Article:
Onward | Elena Aguilar

Summary of: Onward: Cultivating Emotional Resilience in Educators
By: Elena Aguilar


Embark on a journey of emotional self-discovery and resilience building with Elena Aguilar’s ‘Onward: Cultivating Emotional Resilience in Educators.’ This book provides a comprehensive understanding of the six-part emotional cycle and how it impacts our daily experiences. Discover the importance of nurturing meaningful relationships, practicing mindfulness, and embracing play as crucial factors in supporting emotional well-being. Learn how self-care, gratitude, and a balanced approach to change can significantly enhance your resilience and overall performance.

The Emotional Cycle

Aguilar, an experienced educator, believes that exploring and accepting emotions is crucial for building resilience. According to her, each emotion we experience is a series of events and reactions that form a six-part cycle. This cycle starts with a prompting event and moves on to interpretation, physical response, impulse, action, and finally, aftereffects of the emotion. Aguilar claims that by understanding this cycle, we can intervene at any point and shift the way we experience emotions, leading to a better outcome. She suggests catching ourselves in negative assumptions and changing our physical response, such as taking deep breaths to relax. Understanding her own emotional cycles has given Aguilar more energy at work and improved her ability to handle interpersonal conflict.

The Power of Relationships

In “City of Thorns” by Ben Rawlence, the sacrifices refugees make to stay in touch with their loved ones highlight the importance of relationships. Similarly, educators who prioritize building strong connections with their peers are more likely to exhibit emotional resilience and avoid burnout. Being surrounded by students is not enough to prevent feelings of isolation – teachers need meaningful social interaction with their colleagues. Making an effort to spend time with others during breaks or outside of work can lead to a stronger sense of community and better overall well-being.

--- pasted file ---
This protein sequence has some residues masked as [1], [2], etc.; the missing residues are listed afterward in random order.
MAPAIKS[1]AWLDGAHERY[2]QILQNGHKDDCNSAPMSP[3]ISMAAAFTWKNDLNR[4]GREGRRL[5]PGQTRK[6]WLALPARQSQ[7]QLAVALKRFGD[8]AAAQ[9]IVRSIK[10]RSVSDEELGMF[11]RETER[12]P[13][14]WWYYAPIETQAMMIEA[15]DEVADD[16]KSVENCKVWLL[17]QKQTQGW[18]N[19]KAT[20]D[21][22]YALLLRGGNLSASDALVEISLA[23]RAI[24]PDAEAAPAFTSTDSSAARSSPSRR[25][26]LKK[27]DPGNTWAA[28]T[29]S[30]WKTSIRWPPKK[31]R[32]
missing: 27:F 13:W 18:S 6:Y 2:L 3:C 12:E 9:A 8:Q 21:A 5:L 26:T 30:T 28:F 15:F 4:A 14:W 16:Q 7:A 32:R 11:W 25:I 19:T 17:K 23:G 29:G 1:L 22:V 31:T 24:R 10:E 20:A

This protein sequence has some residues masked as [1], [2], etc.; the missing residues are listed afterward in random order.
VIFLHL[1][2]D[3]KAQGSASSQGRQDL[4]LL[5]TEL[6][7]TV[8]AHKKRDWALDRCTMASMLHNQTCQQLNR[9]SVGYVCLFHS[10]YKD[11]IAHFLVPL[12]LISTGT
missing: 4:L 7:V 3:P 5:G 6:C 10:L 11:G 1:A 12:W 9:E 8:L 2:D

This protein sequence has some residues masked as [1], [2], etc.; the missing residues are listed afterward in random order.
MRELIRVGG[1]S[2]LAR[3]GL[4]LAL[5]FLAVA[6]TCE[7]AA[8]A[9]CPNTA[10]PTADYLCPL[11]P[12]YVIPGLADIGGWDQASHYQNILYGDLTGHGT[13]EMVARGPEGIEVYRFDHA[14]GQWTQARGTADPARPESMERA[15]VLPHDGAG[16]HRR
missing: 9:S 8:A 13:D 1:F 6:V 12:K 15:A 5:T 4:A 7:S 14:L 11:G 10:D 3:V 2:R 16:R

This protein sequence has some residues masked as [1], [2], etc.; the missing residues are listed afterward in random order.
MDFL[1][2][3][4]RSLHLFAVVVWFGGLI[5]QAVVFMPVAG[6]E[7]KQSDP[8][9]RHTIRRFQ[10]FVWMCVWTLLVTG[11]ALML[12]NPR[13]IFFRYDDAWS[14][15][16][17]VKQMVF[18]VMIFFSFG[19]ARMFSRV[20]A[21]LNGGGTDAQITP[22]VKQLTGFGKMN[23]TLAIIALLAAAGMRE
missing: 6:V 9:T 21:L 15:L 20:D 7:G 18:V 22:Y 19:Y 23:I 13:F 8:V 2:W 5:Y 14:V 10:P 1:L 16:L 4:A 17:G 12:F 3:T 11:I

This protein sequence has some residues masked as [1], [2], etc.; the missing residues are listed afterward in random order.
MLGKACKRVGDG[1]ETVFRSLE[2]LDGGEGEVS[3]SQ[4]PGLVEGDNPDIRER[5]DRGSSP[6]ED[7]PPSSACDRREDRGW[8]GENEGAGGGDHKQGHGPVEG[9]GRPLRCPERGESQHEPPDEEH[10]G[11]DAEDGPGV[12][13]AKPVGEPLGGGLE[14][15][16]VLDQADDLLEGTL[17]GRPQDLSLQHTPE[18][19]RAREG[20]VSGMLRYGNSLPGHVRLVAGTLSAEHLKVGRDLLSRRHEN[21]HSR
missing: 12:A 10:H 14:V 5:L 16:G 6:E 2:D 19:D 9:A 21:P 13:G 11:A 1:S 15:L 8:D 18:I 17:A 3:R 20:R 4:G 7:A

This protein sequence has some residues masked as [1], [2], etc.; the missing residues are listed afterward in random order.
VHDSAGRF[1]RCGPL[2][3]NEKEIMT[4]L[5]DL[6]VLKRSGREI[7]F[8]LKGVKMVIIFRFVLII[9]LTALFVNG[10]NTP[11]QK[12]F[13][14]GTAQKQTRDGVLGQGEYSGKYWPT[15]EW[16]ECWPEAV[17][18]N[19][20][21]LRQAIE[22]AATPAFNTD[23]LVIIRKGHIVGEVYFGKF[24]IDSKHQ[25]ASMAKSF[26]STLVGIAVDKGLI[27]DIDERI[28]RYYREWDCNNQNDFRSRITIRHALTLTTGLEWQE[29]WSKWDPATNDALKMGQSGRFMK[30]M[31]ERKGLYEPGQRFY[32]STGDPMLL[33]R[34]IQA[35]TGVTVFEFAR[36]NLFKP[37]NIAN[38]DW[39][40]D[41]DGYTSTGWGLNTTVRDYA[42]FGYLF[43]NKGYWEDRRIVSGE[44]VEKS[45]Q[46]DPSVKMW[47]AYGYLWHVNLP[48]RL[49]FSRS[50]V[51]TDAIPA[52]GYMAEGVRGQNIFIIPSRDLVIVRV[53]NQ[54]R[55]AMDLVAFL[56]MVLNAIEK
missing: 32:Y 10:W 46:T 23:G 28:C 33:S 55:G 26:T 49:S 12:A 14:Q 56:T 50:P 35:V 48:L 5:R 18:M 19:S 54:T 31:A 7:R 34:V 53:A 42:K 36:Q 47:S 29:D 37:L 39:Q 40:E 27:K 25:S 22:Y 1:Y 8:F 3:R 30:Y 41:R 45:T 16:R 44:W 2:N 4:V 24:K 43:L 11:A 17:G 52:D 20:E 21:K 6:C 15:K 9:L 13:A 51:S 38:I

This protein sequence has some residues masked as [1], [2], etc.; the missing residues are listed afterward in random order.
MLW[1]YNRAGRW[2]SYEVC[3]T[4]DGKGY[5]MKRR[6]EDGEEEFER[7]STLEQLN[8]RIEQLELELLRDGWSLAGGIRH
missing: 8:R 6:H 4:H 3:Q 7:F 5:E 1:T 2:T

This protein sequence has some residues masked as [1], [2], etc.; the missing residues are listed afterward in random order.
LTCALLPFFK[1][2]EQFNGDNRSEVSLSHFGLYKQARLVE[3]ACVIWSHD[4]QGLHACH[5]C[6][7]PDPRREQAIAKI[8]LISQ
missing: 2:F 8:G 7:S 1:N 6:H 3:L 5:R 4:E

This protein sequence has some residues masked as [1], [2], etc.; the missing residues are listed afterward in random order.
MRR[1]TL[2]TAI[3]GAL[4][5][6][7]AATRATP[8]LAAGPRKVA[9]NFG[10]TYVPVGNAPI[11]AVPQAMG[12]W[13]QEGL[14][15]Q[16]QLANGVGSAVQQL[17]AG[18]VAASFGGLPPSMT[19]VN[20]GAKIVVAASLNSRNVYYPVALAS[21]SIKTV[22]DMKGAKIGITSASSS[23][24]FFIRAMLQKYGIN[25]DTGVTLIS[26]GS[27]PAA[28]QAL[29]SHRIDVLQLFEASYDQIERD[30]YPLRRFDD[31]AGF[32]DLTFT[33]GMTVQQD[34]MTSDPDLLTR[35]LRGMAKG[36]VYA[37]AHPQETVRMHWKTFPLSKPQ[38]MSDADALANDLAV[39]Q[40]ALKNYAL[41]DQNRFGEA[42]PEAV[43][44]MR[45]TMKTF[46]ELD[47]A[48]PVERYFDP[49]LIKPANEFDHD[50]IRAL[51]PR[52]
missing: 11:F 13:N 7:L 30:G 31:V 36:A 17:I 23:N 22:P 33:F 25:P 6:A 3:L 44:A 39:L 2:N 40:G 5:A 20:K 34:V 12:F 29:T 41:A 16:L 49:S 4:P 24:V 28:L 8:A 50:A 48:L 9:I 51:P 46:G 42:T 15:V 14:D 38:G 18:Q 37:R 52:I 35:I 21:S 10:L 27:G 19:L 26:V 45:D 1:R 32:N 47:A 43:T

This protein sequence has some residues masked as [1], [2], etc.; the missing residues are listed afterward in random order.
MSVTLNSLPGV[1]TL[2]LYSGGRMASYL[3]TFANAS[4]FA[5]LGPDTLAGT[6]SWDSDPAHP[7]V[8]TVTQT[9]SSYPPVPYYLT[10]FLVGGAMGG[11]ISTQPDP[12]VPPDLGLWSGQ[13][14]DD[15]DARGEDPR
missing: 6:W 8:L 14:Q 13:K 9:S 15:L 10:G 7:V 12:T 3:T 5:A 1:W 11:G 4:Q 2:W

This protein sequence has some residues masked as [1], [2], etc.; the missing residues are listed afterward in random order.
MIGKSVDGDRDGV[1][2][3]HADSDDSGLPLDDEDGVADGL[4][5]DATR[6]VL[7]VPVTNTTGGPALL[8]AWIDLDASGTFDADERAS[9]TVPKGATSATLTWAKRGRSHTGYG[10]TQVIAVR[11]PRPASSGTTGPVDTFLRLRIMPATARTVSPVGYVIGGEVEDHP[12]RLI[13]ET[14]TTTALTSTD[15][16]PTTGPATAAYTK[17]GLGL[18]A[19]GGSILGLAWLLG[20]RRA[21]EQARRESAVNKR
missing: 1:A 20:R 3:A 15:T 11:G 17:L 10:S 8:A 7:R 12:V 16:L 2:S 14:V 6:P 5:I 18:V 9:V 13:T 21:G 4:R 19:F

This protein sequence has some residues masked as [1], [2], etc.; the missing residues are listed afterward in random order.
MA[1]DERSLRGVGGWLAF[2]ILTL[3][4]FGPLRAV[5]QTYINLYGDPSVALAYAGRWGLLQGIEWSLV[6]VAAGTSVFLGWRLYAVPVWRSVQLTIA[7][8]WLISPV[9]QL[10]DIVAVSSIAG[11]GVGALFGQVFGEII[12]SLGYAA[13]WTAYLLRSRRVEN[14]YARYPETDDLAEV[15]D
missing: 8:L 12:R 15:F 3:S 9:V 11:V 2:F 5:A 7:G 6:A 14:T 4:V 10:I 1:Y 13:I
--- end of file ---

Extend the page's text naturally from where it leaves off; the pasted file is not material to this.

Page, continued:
Mindful Teaching

A first-year teacher learns the power of mindfulness in dealing with the stress and challenges of teaching. Being mindful means being fully present in the moment and accepting each emotion without judgment. It teaches you that your emotions are not permanent and do not define you. By being mindful, you can make better decisions and react differently to situations, instead of falling back on habits and biases.

Teaching is a challenging profession, and it’s easy to take negative experiences home with you. The author, Aguilar, experienced this when her student showed up at school after suffering a beating at the hands of his father. She was unable to sleep and felt overwhelmed by the situation. Eventually, she decided to try something new and unlocked her inner resilience through mindfulness.

Mindfulness involves being fully present in the moment, without dwelling on the past or mentally racing ahead to the future. It’s a peaceful mental state that can be cultivated through meditation. And it’s not just a useful stress-buster – it can also help you make better decisions.

When you’re thinking mindfully, you can react differently to situations. Instead of falling back on habits and biases, you pause and consider a response that’s appropriate for the present situation. You learn to accept each emotion without judgment, without letting it define you. You realize that your emotions are not permanent and can pass quickly.

Being mindful takes practice, but it can change the way you react to stress and difficult situations. It can teach you to make better decisions and react differently to students, instead of falling back on punishment or bias. By accepting each emotion without judgment, you learn to let go of stories about who you are and instead see yourself as a person who is constantly growing and changing. Mindful teaching is the key to unlocking your inner resilience and becoming a better teacher.

The Importance of Self-Care for Teachers

The November blues can be tough on new teachers as they navigate the disappointment of the “Disillusionment Period.” The solution is to take care of oneself by addressing the gaps that prevent it. These gaps may stem from a lack of knowledge, will, or emotional intelligence, but the key is to have someone else, like a coworker or principal, give permission to prioritize self-care. Taking care of one’s physical health translates to good mental health, improving overall job performance. Even experienced educators need a trusted advisor to encourage them to prioritize their well-being.

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